Course - The Nordic Region in the Middle Ages - HIST2002
HIST2002 - The Nordic Region in the Middle Ages
Examination arrangement: Home examination
|Evaluation||Weighting||Duration||Grade deviation||Examination aids|
|Home examination||100/100||48 hours||ALLE|
This course provides an in-depth understanding of selected topics from Nordic history from c. 800 to 1550. The Nordic region is understood as the present-day Norden and adjoining regions with strong connections to the Norden in the Middle Ages, e.g. the former Norse communities in the British Isles, the North-German duchies and the Hanse towns. The course premise is that the Nordic region can be understood as one separate region with common political, social and cultural characteristics in the Middle Ages. Special Nordic phenomena and institutions as, e.g. the Viking Age expansion, the cult of St Olaf, inter-Scandinavian politics and the foreign trade from the coast of Norway and the Baltic Sea, will be observed and analysed in order to identify essential differences and similarities between the Nordic countries and landscapes in the Middle Ages. The political development covers the period from the formation of the three Scandinavian kingdoms in the Early Middle Ages to the attempts at creating a unified Nordic region in the later Middle Ages. The regions history is viewed against a broader European background. Although it is possible to emphasise the special features of the political, religious, social and cultural developments in the Nordic region, these developments were influenced by concurring European processes, e.g. emerging commercialisation, state development, plague epidemics and religious reform. Hence, the course aims at uncovering the distinctly Nordic against the general European background.
Examples of topics examined in this course include:
The political, religious and cultural consequences of the Viking Age expansion
The Scandinavian kingdoms consolidation and further development in the High Middle Ages.
The influence of European courtly life on Nordic elite culture.
Nordic unification in the Late Middle Ages
The Church as administrative, political and cultural actor and its role as a European connection.
From resource crisis or growth in the Early and High Middle Ages to crisis and recovery in the Late Middle Ages.
The course will introduce theoretical and methodological questions relevant for the given topic.
The topics on offer will vary from each academic year depending on the departments teaching resources as well as the lecturers field of expertise and current research focus. Find information on topics of the academic year here:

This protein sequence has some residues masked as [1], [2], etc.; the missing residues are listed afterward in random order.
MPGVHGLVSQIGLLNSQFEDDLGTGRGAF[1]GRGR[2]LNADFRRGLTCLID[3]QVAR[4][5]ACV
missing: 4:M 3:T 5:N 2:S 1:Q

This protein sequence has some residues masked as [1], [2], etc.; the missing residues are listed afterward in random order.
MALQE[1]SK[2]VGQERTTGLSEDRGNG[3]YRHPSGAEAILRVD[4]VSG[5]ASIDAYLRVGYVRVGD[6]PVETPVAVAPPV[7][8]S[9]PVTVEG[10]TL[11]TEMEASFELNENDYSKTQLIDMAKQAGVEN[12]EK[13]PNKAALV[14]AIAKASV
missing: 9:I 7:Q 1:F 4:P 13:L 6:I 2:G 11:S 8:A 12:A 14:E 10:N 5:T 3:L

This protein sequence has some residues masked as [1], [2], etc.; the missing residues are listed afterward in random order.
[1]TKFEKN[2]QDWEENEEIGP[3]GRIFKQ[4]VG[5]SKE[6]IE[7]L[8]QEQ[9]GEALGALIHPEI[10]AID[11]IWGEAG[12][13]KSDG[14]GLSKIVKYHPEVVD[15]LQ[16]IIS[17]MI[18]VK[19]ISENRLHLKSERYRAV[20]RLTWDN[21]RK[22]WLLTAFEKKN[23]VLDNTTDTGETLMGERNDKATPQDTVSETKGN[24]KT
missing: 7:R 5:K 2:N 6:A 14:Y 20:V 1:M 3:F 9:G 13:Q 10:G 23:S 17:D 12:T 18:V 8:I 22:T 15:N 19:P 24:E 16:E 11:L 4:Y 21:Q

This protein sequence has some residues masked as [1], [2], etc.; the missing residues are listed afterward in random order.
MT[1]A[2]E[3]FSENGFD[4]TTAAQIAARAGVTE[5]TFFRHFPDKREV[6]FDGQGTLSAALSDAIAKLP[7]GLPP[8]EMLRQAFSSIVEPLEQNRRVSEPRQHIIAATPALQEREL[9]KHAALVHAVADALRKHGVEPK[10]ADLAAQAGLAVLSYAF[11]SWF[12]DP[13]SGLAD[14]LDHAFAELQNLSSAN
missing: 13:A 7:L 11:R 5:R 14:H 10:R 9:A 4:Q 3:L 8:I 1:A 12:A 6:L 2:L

A candidate who passes this course is expected to have the following learning outcome
the candidate is expected to have attained
- In-depth knowledge of the most important developments within the specific field and historical period the course focuses on
- a thematic understanding providing a special knowledge within the field the course focuses on
- a deeper understanding of historiography, theory and method within the specific field the course focuses on
- develop a solid understanding of the different methods and perspectives used by historians.
The candidate is expected to
- be able to reason, argue and orient on chosen topics within the courses theme
- discuss the meaning of medieval history as a field of scholarly inquiry and education
- reflect orally and in writing on how different sources, theories and methods can be used to acquire an understanding of the specific field
Learning methods and activities
Lectures and/or seminars
Compulsory activities from previous semester may be approved by the department.
Recommended previous knowledge
Required previous knowledge
See curriculum published at the start of the semester, and other materials (reading and lecture lists and other relevant information) published on Blackboard.
Credits: 7.5 SP
Study level: Intermediate course, level II
Term no.: 1
Teaching semester: AUTUMN 2020
Language of instruction: Norwegian
Examination arrangement: Home examination
- Term Status code Evaluation Weighting Examination aids Date Time Digital exam Room *
Room Building Number of candidates
- * The location (room) for a written examination is published 3 days before examination date. If more than one room is listed, you will find your room at Studentweb.
For more information regarding registration for examination and examination procedures, see "Innsida - Exams"